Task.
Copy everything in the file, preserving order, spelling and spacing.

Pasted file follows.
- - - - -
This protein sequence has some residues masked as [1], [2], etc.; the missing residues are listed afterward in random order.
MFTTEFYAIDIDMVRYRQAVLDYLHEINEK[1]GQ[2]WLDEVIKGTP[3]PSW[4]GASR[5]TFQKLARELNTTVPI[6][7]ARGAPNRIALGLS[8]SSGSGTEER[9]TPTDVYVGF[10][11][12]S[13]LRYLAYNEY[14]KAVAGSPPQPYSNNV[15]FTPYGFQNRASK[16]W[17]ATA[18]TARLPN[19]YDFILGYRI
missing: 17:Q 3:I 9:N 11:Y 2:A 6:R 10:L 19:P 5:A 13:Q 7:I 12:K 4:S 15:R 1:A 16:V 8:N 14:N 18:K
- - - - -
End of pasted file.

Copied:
This protein sequence has some residues masked as [1], [2], etc.; the missing residues are listed afterward in random order.
MFTTEFYAIDIDMVRYRQAVLDYLHEINEK[1]GQ[2]WLDEVIKGTP[3]PSW[4]GASR[5]TFQKLARELNTTVPI[6][7]ARGAPNRIALGLS[8]SSGSGTEER[9]TPTDVYVGF[10][11][12]S[13]LRYLAYNEY[14]KAVAGSPPQPYSNNV[15]FTPYGFQNRASK[16]W[17]ATA[18]TARLPN[19]YDFILGYRI
missing: 17:Q 3:I 9:N 11:Y 2:A 6:R 10:L 19:P 5:A 13:Q 7:I 12:K 4:S 15:R 1:A 16:V 8:N 14:N 18:K